Skin, Our First Line of Defense Or Skin as an Immune Barrier

Skin, Our First Line of Defense Or Skin as an Immune Barrier

Skin covers every nook and corner of our bodily existence. Our skin contributes significantly to our appearance, helps us experience beautiful tactile sensations and most importantly is our first physical barrier against the world. Think of it as protective cloak, engulfing us and shielding us from the environment. This protective cloak, thus works as an immune barrier, implying that it aids in providing defense against our external environment, be it temperature, pressure, surrounding or living flora.

There are many components of the skin that help it in acting as a protective physical and chemical barrier against germs and antigens. The two major components of the skin that play a major role in its defense mechanism could be categorized as below:

  • The Cell or the structural system – The structural formation and components of the skin are made of different types of cells which differ in function and in structure. Their jobs range from forming a covering and fortifying layer like our body’s picket fence – namely the epidermis of the skin, to sentinels which constantly keep watch for invading pathogens and shut them out, to friendly skin cells which help house healthy. Bacteria and organisms known as Commensals play a crucial role in maintaining our health and helping the body fight against more harmful invaders.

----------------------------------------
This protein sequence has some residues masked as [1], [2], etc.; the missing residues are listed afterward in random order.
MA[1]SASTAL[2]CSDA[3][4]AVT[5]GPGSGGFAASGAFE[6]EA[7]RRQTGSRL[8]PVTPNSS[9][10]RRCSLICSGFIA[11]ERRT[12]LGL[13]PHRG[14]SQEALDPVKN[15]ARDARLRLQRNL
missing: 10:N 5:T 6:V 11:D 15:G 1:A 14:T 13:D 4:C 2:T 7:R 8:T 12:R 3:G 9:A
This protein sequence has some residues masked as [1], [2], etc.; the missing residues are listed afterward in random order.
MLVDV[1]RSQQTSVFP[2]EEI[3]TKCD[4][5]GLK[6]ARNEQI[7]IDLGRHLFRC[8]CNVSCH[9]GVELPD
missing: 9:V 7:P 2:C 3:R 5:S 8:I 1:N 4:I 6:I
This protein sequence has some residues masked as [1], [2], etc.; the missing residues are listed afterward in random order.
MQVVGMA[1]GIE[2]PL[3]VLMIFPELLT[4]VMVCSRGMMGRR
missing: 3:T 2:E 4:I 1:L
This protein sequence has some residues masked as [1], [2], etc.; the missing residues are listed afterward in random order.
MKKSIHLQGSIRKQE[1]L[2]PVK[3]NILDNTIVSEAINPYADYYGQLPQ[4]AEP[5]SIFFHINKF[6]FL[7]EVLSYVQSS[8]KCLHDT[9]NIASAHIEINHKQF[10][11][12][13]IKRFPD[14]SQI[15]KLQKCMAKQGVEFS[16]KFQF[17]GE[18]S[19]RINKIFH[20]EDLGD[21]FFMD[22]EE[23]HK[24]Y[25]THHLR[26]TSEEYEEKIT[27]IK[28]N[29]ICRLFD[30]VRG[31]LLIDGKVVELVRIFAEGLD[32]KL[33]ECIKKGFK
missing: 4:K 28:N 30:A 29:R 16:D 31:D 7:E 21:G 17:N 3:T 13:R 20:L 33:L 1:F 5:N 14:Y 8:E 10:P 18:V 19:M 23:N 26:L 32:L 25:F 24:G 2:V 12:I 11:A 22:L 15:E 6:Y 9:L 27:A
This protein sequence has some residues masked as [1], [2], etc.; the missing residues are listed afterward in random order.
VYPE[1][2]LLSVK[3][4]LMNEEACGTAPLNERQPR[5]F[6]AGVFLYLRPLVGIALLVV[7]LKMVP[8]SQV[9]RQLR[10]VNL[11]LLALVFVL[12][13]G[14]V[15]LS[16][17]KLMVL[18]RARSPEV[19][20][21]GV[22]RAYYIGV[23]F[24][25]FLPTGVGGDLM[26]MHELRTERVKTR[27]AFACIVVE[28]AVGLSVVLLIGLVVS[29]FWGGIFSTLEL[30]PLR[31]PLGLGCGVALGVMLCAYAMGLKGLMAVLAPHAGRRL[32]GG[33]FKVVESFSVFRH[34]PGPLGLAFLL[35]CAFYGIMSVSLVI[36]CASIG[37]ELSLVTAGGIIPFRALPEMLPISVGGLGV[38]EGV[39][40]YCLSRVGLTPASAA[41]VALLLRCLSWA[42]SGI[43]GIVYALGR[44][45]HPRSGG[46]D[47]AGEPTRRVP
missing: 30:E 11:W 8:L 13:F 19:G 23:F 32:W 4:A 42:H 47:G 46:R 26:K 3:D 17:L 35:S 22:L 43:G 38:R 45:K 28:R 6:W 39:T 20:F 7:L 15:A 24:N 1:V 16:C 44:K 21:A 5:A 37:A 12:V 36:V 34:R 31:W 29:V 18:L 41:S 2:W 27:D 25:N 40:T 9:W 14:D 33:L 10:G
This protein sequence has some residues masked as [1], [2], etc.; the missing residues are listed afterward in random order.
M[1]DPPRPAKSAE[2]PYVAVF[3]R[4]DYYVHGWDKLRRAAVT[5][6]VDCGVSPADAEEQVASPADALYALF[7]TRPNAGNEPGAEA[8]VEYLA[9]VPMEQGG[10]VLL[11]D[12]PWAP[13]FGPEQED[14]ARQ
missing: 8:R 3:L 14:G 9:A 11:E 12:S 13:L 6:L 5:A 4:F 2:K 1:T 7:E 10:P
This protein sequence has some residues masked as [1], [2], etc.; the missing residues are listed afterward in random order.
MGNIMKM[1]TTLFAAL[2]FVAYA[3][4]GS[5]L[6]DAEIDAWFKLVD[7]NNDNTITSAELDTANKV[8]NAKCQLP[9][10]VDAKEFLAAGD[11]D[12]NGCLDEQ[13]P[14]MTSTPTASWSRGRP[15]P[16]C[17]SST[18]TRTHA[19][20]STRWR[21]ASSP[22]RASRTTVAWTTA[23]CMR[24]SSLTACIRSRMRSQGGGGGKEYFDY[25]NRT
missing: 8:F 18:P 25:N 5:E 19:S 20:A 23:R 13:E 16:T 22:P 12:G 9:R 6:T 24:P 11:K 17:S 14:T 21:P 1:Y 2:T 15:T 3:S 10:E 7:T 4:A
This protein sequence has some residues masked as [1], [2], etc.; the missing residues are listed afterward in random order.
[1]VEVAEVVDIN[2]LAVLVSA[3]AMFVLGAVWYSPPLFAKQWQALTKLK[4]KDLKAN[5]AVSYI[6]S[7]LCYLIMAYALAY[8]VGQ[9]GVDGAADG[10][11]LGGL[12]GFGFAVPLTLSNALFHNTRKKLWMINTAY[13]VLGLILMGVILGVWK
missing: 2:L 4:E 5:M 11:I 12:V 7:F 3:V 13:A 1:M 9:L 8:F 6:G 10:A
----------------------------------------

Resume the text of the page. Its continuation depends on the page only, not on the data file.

• The Microbial or the living system – These friendly in house guests resting on our skin help keep potential invaders from entering our system and taking control and leading to harmful effects on our skin and our overall health. A fun fact to be noted is that, on different places on our body we have different types of organisms ranging from over 1000 bacterial and fungal species – called commensals – that live on our skin. They differ on
    various areas of our body depending on oiliness, dampness, and exposure to sunlight. Skin commensals which thrive on your foot differ completely from the commensals on your forearm, which again are different from the ones living on our face.

These two components of the skin form the immune system of the skin, thus protecting against any injury, infection or parasites. They either neutralize the invasion or set up an alarm in the form of “signals” or “warnings” like a rash to help identify and control any impending attack or existing health condition, thus helping us and our diagnosing physician treat us better.

How to take care of this important organ?

DO’S

  • Use mild cleansers so that you don’t strip your skin of its natural moisturizing factor or essential oil content.
  • Moisturize daily to ensure perfect skin health.
  • Use a sunscreen regularly to help block the UV rays helping the skin protect the ongoing essential cell cycles and their turnover.
  • Apply antioxidant based creams
  • Apply prescription based retinoids to promote cell turnover.
  • Eat food rich in antioxidants and minerals.
  • Drink enough water to keep you and your skin hydrated.
  • Exfoliate regularly to get rid of dead skin debris and prevent housing harmful bacteria.

DON’T S

  • Avoid wearing damp garments as this may promote fungal infections.
  • Avoid abusing and over using anti- bacterials or anti- microbials on skin.
  • Avoid using extremely hot water while bathing.
  • Avoid using harsh soaps
  • Sharing toiletries and clothing.